| Anochetus armstrongi|
This is one of the more widely distributed Australian Anochetus species, occurring from central Queensland south to southern South Australia. It is also the only species occurring in the cooler south-eastern part of the country.
Biologically, these ground nesting ants are found in a range of drier habitats including dry sclerophyll and savannah woodlands, Callitris forests, Casuarina flats, mallee, bluebush steppes and grasslands. They are almost always found as ground foragers or nesting under a wide range of objects on the ground. Workers forage both day and night.
- 1 Photo Gallery
- 2 Identification
- 3 Distribution
- 4 Biology
- 5 Castes
- 6 Nomenclature
- 7 References
Entire body smooth and shining except for the sculpturing between the frontal carinae and scattered very weak striations on the propodeal dorsum; eyes large (eye length > 0.30mm). The only other Australian species of Anochetus to show similar lack of sculpturing to A. armstrongi is Anochetus avius. Anochetus armstrongi can be separated from this species by its larger eye size (eye length > 0.30mm vs. < 0.25mm), and longer scapes (scape length > 1.05mm vs. < 1.00mm) and legs (mid-tibial length > 0.85mm vs. < 0.80mm, hind femur length > 1.18mm vs. < 1.10mm). It is very similar to Anochetus renatae but differs in having more weakly developed sculpturing on the propodeum, reduced number of erect hairs on the hind tibiae and less bulging eyes. Anochetus armstrongi is also allopatric to both of these species, occurring in south-eastern Australia while A. avius is limited to northern Western Australia and A. renatae is only known from southern Western Australia.
Keys including this Species
- Key to Australian Anochetus Species
- Key to Ponerinae genera of the southwestern Australian Botanical Province
Distribution based on Regional Taxon Lists
Distribution based on AntMaps
Distribution based on AntWeb specimens
Check data from AntWeb
The following information is derived from Barry Bolton's New General Catalogue, a catalogue of the world's ants.
- armstrongi. Anochetus armstrongi McAreavey, 1949: 1, figs. 1-6 (w.q.) AUSTRALIA. See also: Brown, 1978c: 597; Shattuck & Slipinska, 2012: 7.
- Holotype, worker, Nyngan, New South Wales, Australia, Australian National Insect Collection.
- Paratype, 36 workers, 6 queens, Nyngan, New South Wales, Australia, Australian National Insect Collection.
- Paratype, 4 workers, Nyngan, New South Wales, Australia, Museum of Comparative Zoology.
- Paratype, workers, Nyngan, New South Wales, Australia, The Natural History Museum.
Brown (1978) and Heterick (2009) included southern Western Australian specimens as part of this species but these are here considered to belong to the separate species Anochetus renatae. Brown did, however, speculate that these western populations may represent a separate species and listed a number of characters that differ from more eastern specimens. He was reluctant to separate them because of the relatively large amount of morphological variation present and the few specimens available for study. Fortunately the situation has improved since then and the presently available material clarifies the taxonomic significance of the characters Brown discussed. It is now possible to develop well defined diagnoses to separate the eastern and western populations and the present evidence suggests that two separate but similar species are involved. As such the western populations are removed from A. armstrongi to the newly described species A. renatae.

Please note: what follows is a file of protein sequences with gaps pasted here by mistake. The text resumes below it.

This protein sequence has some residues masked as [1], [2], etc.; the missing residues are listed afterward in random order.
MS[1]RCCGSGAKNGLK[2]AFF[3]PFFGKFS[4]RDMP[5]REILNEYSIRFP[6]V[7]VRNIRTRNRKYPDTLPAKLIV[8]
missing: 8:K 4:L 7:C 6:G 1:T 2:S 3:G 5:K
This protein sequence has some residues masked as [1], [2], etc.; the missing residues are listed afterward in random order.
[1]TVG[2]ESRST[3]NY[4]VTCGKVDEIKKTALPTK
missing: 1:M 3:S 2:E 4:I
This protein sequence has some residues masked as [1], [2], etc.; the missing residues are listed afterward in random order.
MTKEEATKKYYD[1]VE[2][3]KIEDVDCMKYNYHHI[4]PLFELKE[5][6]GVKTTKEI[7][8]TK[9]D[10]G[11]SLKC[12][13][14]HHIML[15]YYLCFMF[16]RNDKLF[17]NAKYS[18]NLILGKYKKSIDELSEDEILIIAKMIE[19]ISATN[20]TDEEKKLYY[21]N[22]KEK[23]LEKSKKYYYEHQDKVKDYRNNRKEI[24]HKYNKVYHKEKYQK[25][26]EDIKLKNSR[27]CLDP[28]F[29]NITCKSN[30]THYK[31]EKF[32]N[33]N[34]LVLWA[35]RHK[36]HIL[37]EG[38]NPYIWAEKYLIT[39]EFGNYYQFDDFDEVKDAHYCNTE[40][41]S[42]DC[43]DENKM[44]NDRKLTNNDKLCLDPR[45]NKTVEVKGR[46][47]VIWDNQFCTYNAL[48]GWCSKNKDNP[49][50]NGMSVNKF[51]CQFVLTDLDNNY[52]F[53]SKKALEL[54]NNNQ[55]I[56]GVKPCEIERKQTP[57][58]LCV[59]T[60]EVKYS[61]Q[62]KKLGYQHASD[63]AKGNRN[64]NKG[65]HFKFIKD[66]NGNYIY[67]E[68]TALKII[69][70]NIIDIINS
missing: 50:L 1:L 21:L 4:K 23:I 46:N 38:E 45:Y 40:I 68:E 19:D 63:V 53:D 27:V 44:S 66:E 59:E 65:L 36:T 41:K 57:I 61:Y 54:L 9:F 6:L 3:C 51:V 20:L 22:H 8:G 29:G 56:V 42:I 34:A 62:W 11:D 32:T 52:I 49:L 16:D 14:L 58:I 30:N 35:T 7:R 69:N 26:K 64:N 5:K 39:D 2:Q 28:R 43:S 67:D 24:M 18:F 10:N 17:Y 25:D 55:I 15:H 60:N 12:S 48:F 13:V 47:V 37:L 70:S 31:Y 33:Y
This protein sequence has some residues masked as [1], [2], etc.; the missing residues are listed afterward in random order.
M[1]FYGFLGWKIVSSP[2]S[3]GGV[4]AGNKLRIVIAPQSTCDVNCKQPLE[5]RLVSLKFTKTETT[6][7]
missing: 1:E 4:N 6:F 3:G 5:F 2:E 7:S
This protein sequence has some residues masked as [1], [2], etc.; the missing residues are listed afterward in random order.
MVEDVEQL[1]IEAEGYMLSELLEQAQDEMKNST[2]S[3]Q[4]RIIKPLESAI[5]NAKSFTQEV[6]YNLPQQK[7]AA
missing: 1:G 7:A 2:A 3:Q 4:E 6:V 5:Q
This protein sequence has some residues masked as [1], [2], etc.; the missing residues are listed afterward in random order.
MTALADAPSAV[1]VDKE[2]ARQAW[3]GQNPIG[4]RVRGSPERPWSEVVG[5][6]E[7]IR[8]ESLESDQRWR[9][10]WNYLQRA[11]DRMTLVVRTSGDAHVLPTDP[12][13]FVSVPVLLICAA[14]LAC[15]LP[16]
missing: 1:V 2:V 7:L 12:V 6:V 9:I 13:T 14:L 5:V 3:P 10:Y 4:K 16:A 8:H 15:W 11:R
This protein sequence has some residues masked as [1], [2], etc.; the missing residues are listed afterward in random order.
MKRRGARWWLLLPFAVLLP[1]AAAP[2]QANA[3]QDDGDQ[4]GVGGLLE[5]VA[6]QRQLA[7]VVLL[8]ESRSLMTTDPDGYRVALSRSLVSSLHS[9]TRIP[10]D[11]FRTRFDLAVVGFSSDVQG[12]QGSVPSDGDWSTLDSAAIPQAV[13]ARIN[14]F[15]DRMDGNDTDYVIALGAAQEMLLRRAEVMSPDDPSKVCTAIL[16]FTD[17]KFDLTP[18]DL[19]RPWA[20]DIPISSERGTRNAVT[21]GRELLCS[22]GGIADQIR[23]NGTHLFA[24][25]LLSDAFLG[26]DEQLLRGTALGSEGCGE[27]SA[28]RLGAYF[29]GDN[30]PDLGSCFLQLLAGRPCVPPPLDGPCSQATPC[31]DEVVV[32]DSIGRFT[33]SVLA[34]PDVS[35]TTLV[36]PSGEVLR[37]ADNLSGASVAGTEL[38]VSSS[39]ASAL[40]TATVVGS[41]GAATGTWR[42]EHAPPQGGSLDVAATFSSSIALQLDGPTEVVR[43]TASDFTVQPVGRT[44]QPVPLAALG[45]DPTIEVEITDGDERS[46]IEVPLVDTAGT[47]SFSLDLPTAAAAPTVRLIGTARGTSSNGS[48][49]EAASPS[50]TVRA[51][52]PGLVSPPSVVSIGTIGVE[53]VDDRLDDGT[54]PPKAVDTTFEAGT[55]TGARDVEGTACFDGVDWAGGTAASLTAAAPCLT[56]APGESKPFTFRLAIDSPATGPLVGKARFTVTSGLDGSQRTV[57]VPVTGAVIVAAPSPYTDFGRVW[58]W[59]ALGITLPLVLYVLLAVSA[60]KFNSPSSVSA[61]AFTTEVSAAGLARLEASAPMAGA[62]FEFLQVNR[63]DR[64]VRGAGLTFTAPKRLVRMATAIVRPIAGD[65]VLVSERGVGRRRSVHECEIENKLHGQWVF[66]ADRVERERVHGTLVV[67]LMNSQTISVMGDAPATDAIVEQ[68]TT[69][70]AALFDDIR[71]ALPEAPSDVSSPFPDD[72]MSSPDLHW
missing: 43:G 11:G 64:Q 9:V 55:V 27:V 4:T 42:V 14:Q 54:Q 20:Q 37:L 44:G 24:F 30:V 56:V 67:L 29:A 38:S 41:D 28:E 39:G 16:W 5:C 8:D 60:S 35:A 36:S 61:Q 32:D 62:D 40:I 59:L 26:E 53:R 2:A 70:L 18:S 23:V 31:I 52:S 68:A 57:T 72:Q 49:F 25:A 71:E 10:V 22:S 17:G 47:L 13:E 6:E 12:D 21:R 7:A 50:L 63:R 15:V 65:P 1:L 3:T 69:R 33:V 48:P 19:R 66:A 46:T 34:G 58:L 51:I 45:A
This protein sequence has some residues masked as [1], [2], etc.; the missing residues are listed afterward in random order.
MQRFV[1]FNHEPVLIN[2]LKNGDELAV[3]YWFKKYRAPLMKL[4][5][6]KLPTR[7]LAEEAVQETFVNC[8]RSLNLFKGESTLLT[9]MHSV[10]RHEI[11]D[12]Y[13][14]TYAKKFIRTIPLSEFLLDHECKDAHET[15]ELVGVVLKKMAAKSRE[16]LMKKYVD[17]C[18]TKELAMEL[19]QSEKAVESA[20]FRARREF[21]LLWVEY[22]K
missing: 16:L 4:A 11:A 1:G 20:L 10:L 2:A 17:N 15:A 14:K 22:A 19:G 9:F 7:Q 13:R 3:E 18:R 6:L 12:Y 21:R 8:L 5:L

Brown (1978) also discussed specimens from northern Western Australia which he treated as belonging to A. armstrongi but Bob Taylor (pers. comm.) described as being "rather like paripungens". In fact these specimens are not part of A. armstrongi but are here considered as belonging to two separate species, Anochetus avius and Anochetus veronicae.
Worker description. Sculpturing on front of head extending slightly beyond eyes. Scapes not reaching posterolateral corners ('lobes') of head; with limited pubescence and few erect hairs. Pronotum smooth and shining. Mesonotum and metapleuron without sculpture, smooth and shining. Propodeum flattened dorsally, with weak transverse striations and only a few scattered very short hairs. Propodeal angle distinct, triangular. Petiolar node in anterior view truncate or weakly concave. Hind tibiae with erect hairs limited to outer surfaces. Colour yellow-brown or light brown with legs yellow or yellow-brown.
Measurements. Worker (n = 12): CI 94–98; EI 24–27; EL 0.33–0.39; HL 1.36–1.57; HW 1.33–1.51; HFL 1.33–1.46; ML 1.69–1.89; MandL 0.67–0.75; MTL 0.95–1.14; PronI 57–60; PronW 0.77–0.87; SL 1.16–1.32; SI 85–92.
- Bolton, B. 1995b. A new general catalogue of the ants of the world. Cambridge, Mass.: Harvard University Press, 504 pp. (page 63, catalogue)
- Brown, W. L., Jr. 1978c. Contributions toward a reclassification of the Formicidae. Part VI. Ponerinae, tribe Ponerini, subtribe Odontomachiti. Section B. Genus Anochetus and bibliography. Stud. Entomol. 20: 549-638 (page 597, see also)
- McAreavey, J. 1949. Australian Formicidae. New genera and species. Proc. Linn. Soc. N. S. W. 74: 1-25 (page 1, figs. 1-6 worker, queen described)
- Shattuck, S.O. & Slipinska, E. 2012. Revision of the Australian species of the ant genus Anochetus (Hymenoptera Formicidae). Zootaxa 3426, 1–28.